In August of this year, National Geographic magazine released a cover story called “Sugar Love, A not so sweet story”. For those of you who don’t have time to read the story, here is the part I find most relevant. According to scientists in the article, early humans in Africa had access to an abundance of sugar in the form of fruit bearing trees. As their geographic range expanded and they inhabited areas to the north, easily accessible sugar became less common. These early humans needed to adapt to relatively small amounts of sugar for survival. Millions of years ago a mutant gene that allowed the body to process small amounts of sugar very efficiently eventually became the dominant gene as those lacking the gene were less likely to survive. According to the article it wasn’t until 10000 years ago that sugarcane was domesticated in New Guinea. Sugarcane reached mainland Asia around 3000 years ago, and they began processing it in India around 1500 years ago. 500 years ago the Europeans became heavily involved as they established plantations in the Caribbean Islands and South America. It was only 400 years ago that sugar became affordable for the middle class. Imagine that, after millions of years of adapting to low sugar diets, we have suddenly been flooded with heavy volumes of sugar. Today the average American consumes 77 pounds of added sugar annually and appears to be suffering as a result. Some scientists are now going so far as to say that they consider excessive sugar to be toxic.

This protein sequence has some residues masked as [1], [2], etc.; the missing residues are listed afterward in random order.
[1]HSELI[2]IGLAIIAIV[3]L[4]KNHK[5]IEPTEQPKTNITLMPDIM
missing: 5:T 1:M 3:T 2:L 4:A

I hesitate to make bold statements based on a single scientific study because scientific consensus is constantly changing. For example look at the low fat / no fat diet phase that our country has gone through during the past fifty years. Despite years of being taught this way of eating, and hundreds of products and cookbooks on the market, we are bigger and sicker than ever. In fact, the article states that had we launched a war on sugar instead of a war on fat fifty years ago we might have much better health today. In my opinion the low fat phase was misguided, and in direct opposition to Ayurvedic practices which encourage the generous use of high quality healthy fats in certain individuals. This phase also conflicts with the increasingly popular Paleolithic diet which encourages the same. Let’s not get too sidetracked here talking about fat. My point is that while it can be tempting to get excited about the latest scientific study about human health, it would be wise to wait until multiple studies achieve the same results, and to look at the way our ancestors lived to put things in perspective. In this case, we should expect to see many new studies on the impacts of sugar in the coming years, and so far the existing studies appear to be aligned with the history of sugar in our diet. In other words, the studies are showing that large amounts of sugar are bad for us, and the history is showing that we are not designed to eat large amounts. Compare this to the science coming out of the 1960s that told us that fat was bad for us despite evidence from our ancestors in opposition to that. This is the advantage of using Ayurveda to guide us. It serves as a 5000 year old record of how humans have lived and eaten for optimal health, and helps us sort through an abundance of modern information to determine if we are on the right path.